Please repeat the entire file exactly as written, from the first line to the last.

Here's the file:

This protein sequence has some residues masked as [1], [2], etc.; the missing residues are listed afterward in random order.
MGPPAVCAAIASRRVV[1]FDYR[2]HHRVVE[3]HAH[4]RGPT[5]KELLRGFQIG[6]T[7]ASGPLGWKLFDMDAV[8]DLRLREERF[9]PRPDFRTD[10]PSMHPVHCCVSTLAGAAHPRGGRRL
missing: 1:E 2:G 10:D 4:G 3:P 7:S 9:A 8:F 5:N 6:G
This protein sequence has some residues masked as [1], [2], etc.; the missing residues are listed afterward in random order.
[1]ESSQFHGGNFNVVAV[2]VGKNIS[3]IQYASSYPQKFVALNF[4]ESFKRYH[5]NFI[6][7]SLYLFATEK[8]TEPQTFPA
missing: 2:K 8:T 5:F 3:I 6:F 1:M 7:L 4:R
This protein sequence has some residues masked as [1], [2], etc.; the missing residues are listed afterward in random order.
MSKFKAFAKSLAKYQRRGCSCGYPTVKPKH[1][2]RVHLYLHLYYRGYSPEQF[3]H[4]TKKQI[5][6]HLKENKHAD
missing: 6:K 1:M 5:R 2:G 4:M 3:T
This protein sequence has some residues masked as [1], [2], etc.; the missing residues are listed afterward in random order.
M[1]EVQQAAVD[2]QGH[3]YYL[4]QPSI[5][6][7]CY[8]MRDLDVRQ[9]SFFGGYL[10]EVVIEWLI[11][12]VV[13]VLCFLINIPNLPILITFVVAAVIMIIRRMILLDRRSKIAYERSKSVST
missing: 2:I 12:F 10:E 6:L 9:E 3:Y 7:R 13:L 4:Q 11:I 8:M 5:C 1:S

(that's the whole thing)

This protein sequence has some residues masked as [1], [2], etc.; the missing residues are listed afterward in random order.
MGPPAVCAAIASRRVV[1]FDYR[2]HHRVVE[3]HAH[4]RGPT[5]KELLRGFQIG[6]T[7]ASGPLGWKLFDMDAV[8]DLRLREERF[9]PRPDFRTD[10]PSMHPVHCCVSTLAGAAHPRGGRRL
missing: 1:E 2:G 10:D 4:G 3:P 7:S 9:A 8:F 5:N 6:G
This protein sequence has some residues masked as [1], [2], etc.; the missing residues are listed afterward in random order.
[1]ESSQFHGGNFNVVAV[2]VGKNIS[3]IQYASSYPQKFVALNF[4]ESFKRYH[5]NFI[6][7]SLYLFATEK[8]TEPQTFPA
missing: 2:K 8:T 5:F 3:I 6:F 1:M 7:L 4:R
This protein sequence has some residues masked as [1], [2], etc.; the missing residues are listed afterward in random order.
MSKFKAFAKSLAKYQRRGCSCGYPTVKPKH[1][2]RVHLYLHLYYRGYSPEQF[3]H[4]TKKQI[5][6]HLKENKHAD
missing: 6:K 1:M 5:R 2:G 4:M 3:T
This protein sequence has some residues masked as [1], [2], etc.; the missing residues are listed afterward in random order.
M[1]EVQQAAVD[2]QGH[3]YYL[4]QPSI[5][6][7]CY[8]MRDLDVRQ[9]SFFGGYL[10]EVVIEWLI[11][12]VV[13]VLCFLINIPNLPILITFVVAAVIMIIRRMILLDRRSKIAYERSKSVST
missing: 2:I 12:F 10:E 6:L 9:E 3:Y 7:R 13:L 4:Q 11:I 8:M 5:C 1:S